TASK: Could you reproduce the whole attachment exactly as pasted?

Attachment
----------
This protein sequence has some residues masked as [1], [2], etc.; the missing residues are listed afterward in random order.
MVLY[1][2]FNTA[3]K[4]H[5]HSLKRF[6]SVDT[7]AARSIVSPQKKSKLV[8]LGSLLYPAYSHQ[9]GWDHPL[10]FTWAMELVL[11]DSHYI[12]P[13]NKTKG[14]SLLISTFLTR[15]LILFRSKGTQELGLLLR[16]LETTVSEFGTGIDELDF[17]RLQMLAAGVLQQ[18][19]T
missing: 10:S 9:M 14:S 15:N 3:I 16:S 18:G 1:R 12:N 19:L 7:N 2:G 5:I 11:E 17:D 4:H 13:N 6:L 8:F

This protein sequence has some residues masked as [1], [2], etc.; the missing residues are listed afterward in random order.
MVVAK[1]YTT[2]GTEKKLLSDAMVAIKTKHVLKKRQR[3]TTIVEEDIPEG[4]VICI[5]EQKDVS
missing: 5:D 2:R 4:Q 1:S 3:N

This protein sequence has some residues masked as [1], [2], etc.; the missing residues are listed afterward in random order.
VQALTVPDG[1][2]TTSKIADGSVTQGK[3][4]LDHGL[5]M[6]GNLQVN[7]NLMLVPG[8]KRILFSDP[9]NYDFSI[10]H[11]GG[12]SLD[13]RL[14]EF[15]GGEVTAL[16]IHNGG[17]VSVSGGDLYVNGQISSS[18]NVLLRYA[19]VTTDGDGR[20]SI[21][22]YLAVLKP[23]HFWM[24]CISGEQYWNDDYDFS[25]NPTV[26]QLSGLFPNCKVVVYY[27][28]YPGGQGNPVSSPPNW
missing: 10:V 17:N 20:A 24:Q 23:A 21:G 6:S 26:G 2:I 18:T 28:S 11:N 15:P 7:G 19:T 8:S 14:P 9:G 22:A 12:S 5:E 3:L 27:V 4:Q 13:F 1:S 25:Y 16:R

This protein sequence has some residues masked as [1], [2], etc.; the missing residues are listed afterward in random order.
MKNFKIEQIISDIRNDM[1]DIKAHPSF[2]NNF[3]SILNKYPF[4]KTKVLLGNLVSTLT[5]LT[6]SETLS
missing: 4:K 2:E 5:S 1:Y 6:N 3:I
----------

This protein sequence has some residues masked as [1], [2], etc.; the missing residues are listed afterward in random order.
MVLY[1][2]FNTA[3]K[4]H[5]HSLKRF[6]SVDT[7]AARSIVSPQKKSKLV[8]LGSLLYPAYSHQ[9]GWDHPL[10]FTWAMELVL[11]DSHYI[12]P[13]NKTKG[14]SLLISTFLTR[15]LILFRSKGTQELGLLLR[16]LETTVSEFGTGIDELDF[17]RLQMLAAGVLQQ[18][19]T
missing: 10:S 9:M 14:S 15:N 3:I 16:S 18:G 1:R 12:N 19:L 7:N 2:G 5:I 11:E 17:D 4:H 13:N 6:L 8:F

This protein sequence has some residues masked as [1], [2], etc.; the missing residues are listed afterward in random order.
MVVAK[1]YTT[2]GTEKKLLSDAMVAIKTKHVLKKRQR[3]TTIVEEDIPEG[4]VICI[5]EQKDVS
missing: 5:D 2:R 4:Q 1:S 3:N

This protein sequence has some residues masked as [1], [2], etc.; the missing residues are listed afterward in random order.
VQALTVPDG[1][2]TTSKIADGSVTQGK[3][4]LDHGL[5]M[6]GNLQVN[7]NLMLVPG[8]KRILFSDP[9]NYDFSI[10]H[11]GG[12]SLD[13]RL[14]EF[15]GGEVTAL[16]IHNGG[17]VSVSGGDLYVNGQISSS[18]NVLLRYA[19]VTTDGDGR[20]SI[21][22]YLAVLKP[23]HFWM[24]CISGEQYWNDDYDFS[25]NPTV[26]QLSGLFPNCKVVVYY[27][28]YPGGQGNPVSSPPNW
missing: 10:V 17:N 20:A 24:Q 23:A 21:G 6:S 26:G 2:I 18:T 28:S 11:N 15:P 7:G 19:T 8:S 14:P 9:G 22:A 12:S 5:E 3:L 27:V 4:Q 13:F 1:S 25:Y 16:R

This protein sequence has some residues masked as [1], [2], etc.; the missing residues are listed afterward in random order.
MKNFKIEQIISDIRNDM[1]DIKAHPSF[2]NNF[3]SILNKYPF[4]KTKVLLGNLVSTLT[5]LT[6]SETLS
missing: 4:K 2:E 5:S 1:Y 6:N 3:I